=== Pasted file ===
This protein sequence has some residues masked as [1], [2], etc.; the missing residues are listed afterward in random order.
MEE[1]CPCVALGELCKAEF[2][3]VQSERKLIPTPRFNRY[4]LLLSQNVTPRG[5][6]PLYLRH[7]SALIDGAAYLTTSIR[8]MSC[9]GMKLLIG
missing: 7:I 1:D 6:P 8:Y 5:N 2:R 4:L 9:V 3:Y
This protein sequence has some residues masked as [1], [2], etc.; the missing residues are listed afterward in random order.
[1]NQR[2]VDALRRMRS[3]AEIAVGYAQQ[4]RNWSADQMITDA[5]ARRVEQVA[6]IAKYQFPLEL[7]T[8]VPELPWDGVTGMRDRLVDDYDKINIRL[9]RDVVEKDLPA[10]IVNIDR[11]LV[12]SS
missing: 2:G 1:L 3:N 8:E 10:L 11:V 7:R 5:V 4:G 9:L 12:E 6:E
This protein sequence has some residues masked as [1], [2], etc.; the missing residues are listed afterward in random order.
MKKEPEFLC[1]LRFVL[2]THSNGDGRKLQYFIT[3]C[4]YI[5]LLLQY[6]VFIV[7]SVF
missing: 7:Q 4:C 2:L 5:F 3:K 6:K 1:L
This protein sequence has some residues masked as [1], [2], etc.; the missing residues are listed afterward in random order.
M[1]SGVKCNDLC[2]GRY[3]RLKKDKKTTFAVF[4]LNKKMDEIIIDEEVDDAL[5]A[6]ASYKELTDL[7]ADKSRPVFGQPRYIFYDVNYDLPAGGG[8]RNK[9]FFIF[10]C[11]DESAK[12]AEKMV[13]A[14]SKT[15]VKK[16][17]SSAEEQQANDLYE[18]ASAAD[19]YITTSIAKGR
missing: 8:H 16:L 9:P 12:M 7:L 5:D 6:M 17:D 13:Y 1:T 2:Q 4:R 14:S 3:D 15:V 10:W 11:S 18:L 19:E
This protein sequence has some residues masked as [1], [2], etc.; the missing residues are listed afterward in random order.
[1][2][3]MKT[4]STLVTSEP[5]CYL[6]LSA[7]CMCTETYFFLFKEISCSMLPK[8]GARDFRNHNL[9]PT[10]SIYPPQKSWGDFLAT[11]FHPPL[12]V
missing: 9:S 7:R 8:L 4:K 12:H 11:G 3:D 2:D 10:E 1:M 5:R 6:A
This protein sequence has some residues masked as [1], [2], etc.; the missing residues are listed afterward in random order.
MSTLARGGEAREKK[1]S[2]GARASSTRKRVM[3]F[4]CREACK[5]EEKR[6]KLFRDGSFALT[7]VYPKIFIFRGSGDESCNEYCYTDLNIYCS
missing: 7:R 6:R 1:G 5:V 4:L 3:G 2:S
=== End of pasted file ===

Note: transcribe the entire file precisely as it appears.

This protein sequence has some residues masked as [1], [2], etc.; the missing residues are listed afterward in random order.
MEE[1]CPCVALGELCKAEF[2][3]VQSERKLIPTPRFNRY[4]LLLSQNVTPRG[5][6]PLYLRH[7]SALIDGAAYLTTSIR[8]MSC[9]GMKLLIG
missing: 7:I 1:D 6:P 8:Y 5:N 2:R 4:L 9:V 3:Y
This protein sequence has some residues masked as [1], [2], etc.; the missing residues are listed afterward in random order.
[1]NQR[2]VDALRRMRS[3]AEIAVGYAQQ[4]RNWSADQMITDA[5]ARRVEQVA[6]IAKYQFPLEL[7]T[8]VPELPWDGVTGMRDRLVDDYDKINIRL[9]RDVVEKDLPA[10]IVNIDR[11]LV[12]SS
missing: 2:G 1:L 3:N 8:E 10:L 11:V 7:R 5:V 4:G 9:L 12:E 6:E
This protein sequence has some residues masked as [1], [2], etc.; the missing residues are listed afterward in random order.
MKKEPEFLC[1]LRFVL[2]THSNGDGRKLQYFIT[3]C[4]YI[5]LLLQY[6]VFIV[7]SVF
missing: 7:Q 4:C 2:L 5:F 3:K 6:K 1:L
This protein sequence has some residues masked as [1], [2], etc.; the missing residues are listed afterward in random order.
M[1]SGVKCNDLC[2]GRY[3]RLKKDKKTTFAVF[4]LNKKMDEIIIDEEVDDAL[5]A[6]ASYKELTDL[7]ADKSRPVFGQPRYIFYDVNYDLPAGGG[8]RNK[9]FFIF[10]C[11]DESAK[12]AEKMV[13]A[14]SKT[15]VKK[16][17]SSAEEQQANDLYE[18]ASAAD[19]YITTSIAKGR
missing: 8:H 16:L 9:P 12:M 7:L 5:D 6:M 17:D 13:Y 1:T 2:Q 4:R 14:S 3:D 15:V 10:W 11:S 18:L 19:E
This protein sequence has some residues masked as [1], [2], etc.; the missing residues are listed afterward in random order.
[1][2][3]MKT[4]STLVTSEP[5]CYL[6]LSA[7]CMCTETYFFLFKEISCSMLPK[8]GARDFRNHNL[9]PT[10]SIYPPQKSWGDFLAT[11]FHPPL[12]V
missing: 9:S 7:R 8:L 4:K 12:H 11:G 3:D 2:D 10:E 1:M 5:R 6:A
This protein sequence has some residues masked as [1], [2], etc.; the missing residues are listed afterward in random order.
MSTLARGGEAREKK[1]S[2]GARASSTRKRVM[3]F[4]CREACK[5]EEKR[6]KLFRDGSFALT[7]VYPKIFIFRGSGDESCNEYCYTDLNIYCS
missing: 7:R 6:R 1:G 5:V 4:L 3:G 2:S